Ways of staying financially strong in later life

Les mayhew.PNG

I normally write about money, particularly about saving for retirement. Over the last couple of evenings, I’ve been lucky enough to attend two excellent discussions, not about saving, but about creating an infrastructure around you in later years that makes those years comfortable and helps you enjoy your financial freedom

    1. The CSFI has published Les Mayhew’s “the Dependency Trap – are we fit enough to face to future?” , which looks at how we can get more productive as we get older.
    2. The ILC has published “Stronger Foundations” which looks at how we can have more certainty about where we live and how much it will cost us to get the care to live there!

Of course as a 56 year old, these questions are new to me. I have thought about fitness in a competitive sense , not as a means to stay productive. Making this paradigm shift to “looking after myself” is an intellectual not a practical exercise. But Les made me sit up and think just exactly how I’m going to keep working unless I get fitter.

Meanwhile Dr Brian Beach and L&G’s Phil Bayliss helped me think about the kind of place I’d like to end my days living in, a place where I have extra-care at hand if I need it and somewhere where I can be either independent and dependent – without having to disrupt my lifestyle.

It seemed – while finding out about both approaches to later life well-being, that this academic research was at one or two stages removed from those people who could best apply it – the research was of academic interest but I wondered if people were applying it to their, or their client’s planning.

The link back to my world was through the idea of patient capital. It is really pleasing to see pension funds investing in the long-term housing stock that can provide generation after generation of pensioners with “extra-care”. That we are now thinking again , through CDC of long-term investment strategies that do not need to be gilt-based, opens the door for such patient capital projects.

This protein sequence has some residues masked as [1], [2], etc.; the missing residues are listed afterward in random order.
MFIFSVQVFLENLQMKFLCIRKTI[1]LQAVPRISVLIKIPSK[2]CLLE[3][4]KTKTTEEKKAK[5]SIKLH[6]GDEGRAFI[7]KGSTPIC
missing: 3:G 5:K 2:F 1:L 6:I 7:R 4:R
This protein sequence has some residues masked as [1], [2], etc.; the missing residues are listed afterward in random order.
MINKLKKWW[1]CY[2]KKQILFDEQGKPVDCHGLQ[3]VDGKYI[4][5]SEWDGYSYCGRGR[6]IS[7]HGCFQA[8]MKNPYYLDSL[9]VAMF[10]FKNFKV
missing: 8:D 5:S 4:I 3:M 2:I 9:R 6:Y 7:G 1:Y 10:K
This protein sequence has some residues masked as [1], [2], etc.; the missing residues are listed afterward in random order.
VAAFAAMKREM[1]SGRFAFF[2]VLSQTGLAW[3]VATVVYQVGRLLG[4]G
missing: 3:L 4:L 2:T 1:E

To put it in less financial terms, it would be nice to think that the pension that was paid into your bank account had been generated from the happy investments of pensioners like you. It would be good to think that the financing of one’s own housing and care needs, was linked to one’s own savings – rather than from an annuity or works pension, in which you had no emotional interest.

I like this phrase, emotional interest and I am tempted to extend it to “emotional capital”, as there is definitely something “extra” in having an emotional engagement with the what you invest in.

I like too, Les Mayhew’s contention that “active-ageing would result in people with competing interests  “old/young”, “poorer/richer”, “male/female” being in better balance. Infact, the biggest dividends from “getting fit enough for the future” are for those who have had least benefit from the financial system. It does not cost a lot to get fit and being fit to work in later age benefits those without much pension more than anyone else!